As the Zionists opened the Holy Land for settlement, the natives, the indigenous Arabs (both the Muslim majority and what American Protestants considered the “pseudo” Christian Arabs of the Greek Orthodox and Catholic “degenerate churches”), became less noticed by American and other observers except in as much as they stood in apparent opposition to redemption and modernity alike. This took the form of a process of “perceptual depopulation” that erased the demographic and cultural/religious realities of Palestine. It was a form of ethnic cleansing at the conceptual level.

Impact on US Foreign Policy

In the 20th century, the impact of these interlocking religious and imperialist-colonialist lines of thinking on U.S. government policy begins with Woodrow Wilson. Wilson was easily persuaded by Louis Brandeis to support the Balfour Declaration because of, in part, the President’s belief in biblical mythology. As he told the Zionist leader Rabbi Stephen Wise in 1916, “To think that I, son of the manse, should be able to help restore the Holy Land to its people.” Most of the American Presidents who followed Wilson were similarly pro-Zionist. However, for the men in the White House there were sometimes countervailing international pressures that limited their ability to make too public a pro-Zionist display. For instance, Woodrow Wilson was a Christian Zionist but, during World War I, he could not be as forthright about it as he might have wished because to do so would have alienated the Turks and risked the ruin of the American missionary presence in the Ottoman Empire. Just preceding and during World War II, Franklin Roosevelt, who was sympathetic to the Zionists without being religiously motivated, agreed with the State Department that too much of a public pro-Zionist display would unsettle the Middle East and perhaps drive the Arabs into alliance with the Axis Powers. After World War II, presidents such as Harry Truman, Lyndon Johnson (who likened the Israelis to 19th century “Texans fighting Mexico”), and Ronald Reagan (who had made references to Israel’s foes in terms of biblical prophecies) continued to have a basically romanticized biblical understanding of Palestine and Israel. However, even while faced with the issue of oil, they tended to be increasingly forthright in their support for Israel. Their Christian Zionist sentiments merged with the political and financial strength of the Zionist lobby to produce overtly pro-Zionist pronouncements and policies.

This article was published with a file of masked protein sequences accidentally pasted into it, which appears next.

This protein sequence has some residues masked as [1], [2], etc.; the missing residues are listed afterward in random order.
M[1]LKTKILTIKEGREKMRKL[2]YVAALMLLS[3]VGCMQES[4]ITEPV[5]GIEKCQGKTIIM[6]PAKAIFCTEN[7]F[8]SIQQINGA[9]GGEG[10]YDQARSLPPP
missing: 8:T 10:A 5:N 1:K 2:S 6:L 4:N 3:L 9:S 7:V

Congress, on the other hand, never suffered the occasional restraints felt by the executive branch. Their politics were wholly local and, very early on, the American Zionists had made themselves a force in the domestic politics of America. Thus, by 1922 Congress had passed a joint resolution in support of the Balfour Declaration and from that point on the legislative branch never looked back. They supported the Zionist interpretation of events during the 1929 Arab uprising in Palestine and the rebellion of the late 1930s.  Even during World War II, when Roosevelt and the State Department were trying to keep the Arabs from deserting the British-American cause in the Middle East, Congress repeatedly tried to pass pro-Zionist resolutions calling for open Jewish immigration into Palestine.